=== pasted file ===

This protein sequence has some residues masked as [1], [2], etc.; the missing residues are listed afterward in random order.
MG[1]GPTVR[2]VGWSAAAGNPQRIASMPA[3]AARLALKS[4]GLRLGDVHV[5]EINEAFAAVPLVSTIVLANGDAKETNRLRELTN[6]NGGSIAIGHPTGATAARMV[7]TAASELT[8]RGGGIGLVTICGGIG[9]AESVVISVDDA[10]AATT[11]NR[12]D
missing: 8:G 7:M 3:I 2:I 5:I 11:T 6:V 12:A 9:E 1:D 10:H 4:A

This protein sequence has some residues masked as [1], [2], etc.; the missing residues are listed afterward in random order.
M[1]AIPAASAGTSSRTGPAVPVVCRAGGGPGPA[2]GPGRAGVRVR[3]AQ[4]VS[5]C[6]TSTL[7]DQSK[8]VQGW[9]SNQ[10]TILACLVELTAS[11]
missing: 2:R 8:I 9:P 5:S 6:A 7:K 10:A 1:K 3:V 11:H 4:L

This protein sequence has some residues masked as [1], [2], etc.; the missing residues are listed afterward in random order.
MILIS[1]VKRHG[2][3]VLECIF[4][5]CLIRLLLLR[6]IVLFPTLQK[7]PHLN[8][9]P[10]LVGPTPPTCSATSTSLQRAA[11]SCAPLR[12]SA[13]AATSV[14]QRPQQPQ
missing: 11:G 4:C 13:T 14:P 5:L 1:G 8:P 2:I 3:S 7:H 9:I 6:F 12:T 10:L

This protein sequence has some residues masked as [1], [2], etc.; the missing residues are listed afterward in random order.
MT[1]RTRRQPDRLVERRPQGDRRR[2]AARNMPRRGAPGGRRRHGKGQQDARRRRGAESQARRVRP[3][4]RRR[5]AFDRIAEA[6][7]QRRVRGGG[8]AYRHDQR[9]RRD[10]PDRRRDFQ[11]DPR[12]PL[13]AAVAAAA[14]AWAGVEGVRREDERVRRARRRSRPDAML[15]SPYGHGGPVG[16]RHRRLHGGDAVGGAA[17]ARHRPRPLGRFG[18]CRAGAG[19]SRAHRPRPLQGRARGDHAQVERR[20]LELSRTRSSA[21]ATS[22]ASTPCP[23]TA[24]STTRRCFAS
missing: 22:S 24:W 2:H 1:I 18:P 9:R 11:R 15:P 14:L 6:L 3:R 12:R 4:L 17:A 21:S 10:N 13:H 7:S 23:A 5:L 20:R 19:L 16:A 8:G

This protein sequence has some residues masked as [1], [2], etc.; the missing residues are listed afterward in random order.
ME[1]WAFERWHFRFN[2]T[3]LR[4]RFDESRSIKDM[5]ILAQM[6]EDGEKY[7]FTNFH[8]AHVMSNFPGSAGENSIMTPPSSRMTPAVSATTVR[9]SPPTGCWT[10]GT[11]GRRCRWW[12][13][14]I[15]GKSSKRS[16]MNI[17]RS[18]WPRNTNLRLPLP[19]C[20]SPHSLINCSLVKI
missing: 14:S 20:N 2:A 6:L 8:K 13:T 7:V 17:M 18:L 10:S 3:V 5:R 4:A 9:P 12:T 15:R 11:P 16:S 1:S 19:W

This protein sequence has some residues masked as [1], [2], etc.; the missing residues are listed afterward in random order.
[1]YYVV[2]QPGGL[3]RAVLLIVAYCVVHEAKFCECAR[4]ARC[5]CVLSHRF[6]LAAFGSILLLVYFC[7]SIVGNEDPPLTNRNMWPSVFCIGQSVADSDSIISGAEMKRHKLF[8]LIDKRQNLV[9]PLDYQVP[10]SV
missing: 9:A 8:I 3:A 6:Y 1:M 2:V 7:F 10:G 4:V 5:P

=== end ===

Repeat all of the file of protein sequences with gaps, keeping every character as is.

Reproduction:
This protein sequence has some residues masked as [1], [2], etc.; the missing residues are listed afterward in random order.
MG[1]GPTVR[2]VGWSAAAGNPQRIASMPA[3]AARLALKS[4]GLRLGDVHV[5]EINEAFAAVPLVSTIVLANGDAKETNRLRELTN[6]NGGSIAIGHPTGATAARMV[7]TAASELT[8]RGGGIGLVTICGGIG[9]AESVVISVDDA[10]AATT[11]NR[12]D
missing: 8:G 7:M 3:I 2:I 5:I 11:T 6:V 12:A 9:E 1:D 10:H 4:A

This protein sequence has some residues masked as [1], [2], etc.; the missing residues are listed afterward in random order.
M[1]AIPAASAGTSSRTGPAVPVVCRAGGGPGPA[2]GPGRAGVRVR[3]AQ[4]VS[5]C[6]TSTL[7]DQSK[8]VQGW[9]SNQ[10]TILACLVELTAS[11]
missing: 2:R 8:I 9:P 5:S 6:A 7:K 10:A 1:K 3:V 11:H 4:L

This protein sequence has some residues masked as [1], [2], etc.; the missing residues are listed afterward in random order.
MILIS[1]VKRHG[2][3]VLECIF[4][5]CLIRLLLLR[6]IVLFPTLQK[7]PHLN[8][9]P[10]LVGPTPPTCSATSTSLQRAA[11]SCAPLR[12]SA[13]AATSV[14]QRPQQPQ
missing: 11:G 4:C 13:T 14:P 5:L 1:G 8:P 2:I 3:S 7:H 9:I 6:F 12:T 10:L

This protein sequence has some residues masked as [1], [2], etc.; the missing residues are listed afterward in random order.
MT[1]RTRRQPDRLVERRPQGDRRR[2]AARNMPRRGAPGGRRRHGKGQQDARRRRGAESQARRVRP[3][4]RRR[5]AFDRIAEA[6][7]QRRVRGGG[8]AYRHDQR[9]RRD[10]PDRRRDFQ[11]DPR[12]PL[13]AAVAAAA[14]AWAGVEGVRREDERVRRARRRSRPDAML[15]SPYGHGGPVG[16]RHRRLHGGDAVGGAA[17]ARHRPRPLGRFG[18]CRAGAG[19]SRAHRPRPLQGRARGDHAQVERR[20]LELSRTRSSA[21]ATS[22]ASTPCP[23]TA[24]STTRRCFAS
missing: 22:S 24:W 2:H 1:I 18:P 9:R 11:R 15:P 14:L 6:L 3:R 12:R 4:L 17:A 21:S 10:N 13:H 7:S 23:A 5:L 20:R 19:L 16:A 8:G

This protein sequence has some residues masked as [1], [2], etc.; the missing residues are listed afterward in random order.
ME[1]WAFERWHFRFN[2]T[3]LR[4]RFDESRSIKDM[5]ILAQM[6]EDGEKY[7]FTNFH[8]AHVMSNFPGSAGENSIMTPPSSRMTPAVSATTVR[9]SPPTGCWT[10]GT[11]GRRCRWW[12][13][14]I[15]GKSSKRS[16]MNI[17]RS[18]WPRNTNLRLPLP[19]C[20]SPHSLINCSLVKI
missing: 14:S 20:N 2:A 6:L 8:K 13:T 7:V 17:M 18:L 10:S 3:V 5:R 4:A 9:P 12:T 15:R 11:P 16:S 1:S 19:W

This protein sequence has some residues masked as [1], [2], etc.; the missing residues are listed afterward in random order.
[1]YYVV[2]QPGGL[3]RAVLLIVAYCVVHEAKFCECAR[4]ARC[5]CVLSHRF[6]LAAFGSILLLVYFC[7]SIVGNEDPPLTNRNMWPSVFCIGQSVADSDSIISGAEMKRHKLF[8]LIDKRQNLV[9]PLDYQVP[10]SV
missing: 9:A 8:I 3:A 6:Y 1:M 2:V 7:F 10:G 4:V 5:P